Description of Historic Place
The Brooke Claxton Building, also known as Building 9, is a 19-storey office tower located on a federal government campus in Ottawa, Ontario. Designed in the Modern International style with aspects of Brutalism, it was planned specifically to become the focal point of Tunney’s Pasture and to house a major federal department. The tower is the dominant feature of the modern government campus and is prominently located at the main intersection of the campus at Columbine Driveway and Holland Avenue, where it retains a significant relationship with its associated landscape. The designation is confined to the footprint of the building.
The Brooke Claxton Building is a Classified Federal Heritage Building because of its historical associations, and its architectural and environmental values.
As a purpose-built national headquarters for the Department of National Health and Welfare, now Health Canada, the Brooke Claxton Building is one of the best examples of the increased role of the federal government in ensuring minimal health standards for Canadians in the post-Second-World-War period. The building is closely associated with the extensive phase of construction sponsored by the Department of Public Works to consolidate departmental administrative functions into new modern facilities and it represents the movement to consolidate federal departments into suburban governmental nodes.
As the main headquarters for the Department of National Health and Welfare, now Health Canada, the Brooke Claxton Building is directly associated with several flagship plans and Acts in the area of health and welfare, including: the Canada Pension Plan, the Canada Assistance Plan, Medicare, and the Canada Health Act.
The Brooke Claxton Building is one of the best examples of the third phase of development of Tunney’s Pasture as a federal government campus. It speaks to the role of the federal government in the development of government campuses outside the downtown core. The height of the tower broke through the then 46 metre (150 foot) height restriction in Ottawa’s downtown and influenced the development of modern Ottawa.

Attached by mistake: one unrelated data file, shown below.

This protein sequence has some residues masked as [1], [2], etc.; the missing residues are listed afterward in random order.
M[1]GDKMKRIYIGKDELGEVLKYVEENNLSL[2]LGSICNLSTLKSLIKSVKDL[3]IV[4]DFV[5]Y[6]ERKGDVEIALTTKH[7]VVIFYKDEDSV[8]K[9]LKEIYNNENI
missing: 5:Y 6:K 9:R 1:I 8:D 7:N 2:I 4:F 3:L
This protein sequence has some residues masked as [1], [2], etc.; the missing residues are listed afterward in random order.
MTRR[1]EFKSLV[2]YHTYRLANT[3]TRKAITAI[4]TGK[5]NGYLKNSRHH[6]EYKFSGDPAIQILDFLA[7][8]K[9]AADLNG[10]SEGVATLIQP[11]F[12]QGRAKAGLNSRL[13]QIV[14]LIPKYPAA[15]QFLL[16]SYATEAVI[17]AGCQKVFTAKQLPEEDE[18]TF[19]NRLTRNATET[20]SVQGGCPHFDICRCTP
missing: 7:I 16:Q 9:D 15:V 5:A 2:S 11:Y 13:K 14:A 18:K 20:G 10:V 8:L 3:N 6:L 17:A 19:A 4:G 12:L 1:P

Designed by the national partnership of two important Canadian architectural firms, Balharrie, Helmer and Morin of Ottawa, and Greenspoon, Freelander and Dunne of Montreal, the Brooke Claxton Building is a very good example of an office tower designed in the Modern International style. Aspects of the later Brutalist style also contribute to its distinctive appearance. Subtle details and features bring richness and elegance to the building’s simple, rectangular massing. The building’s composition is characterized by its scale, balance and use of good quality materials. Chosen materials and finishes offer contrasts in textures and colours and contribute to the visual richness of façades and interior spaces. This regularity and balance continues through to the interior.
The Brooke Claxton Building possesses good functional design, and has proven to be effective as an office tower. The simple floor plan is easily understood and its layout has been flexible and functional. The excellent quality materials, innovative approaches and exceptional construction techniques contribute to the tower’s lasting solidity.
The Brooke Claxton Building reinforces the current heterogeneous character and multi-layered density of the Tunney’s Pasture campus, which features a mixture of low-rise brick buildings and office towers against the silhouette of downtown towers. In keeping with the purposeful new direction of the third phase of development of Tunney’s Pasture, the tower terminates the main axis of the campus and stands out as a familiar landmark. By virtue of its high profile, the building also marks the location of Tunney’s Pasture in the western part of the city of Ottawa.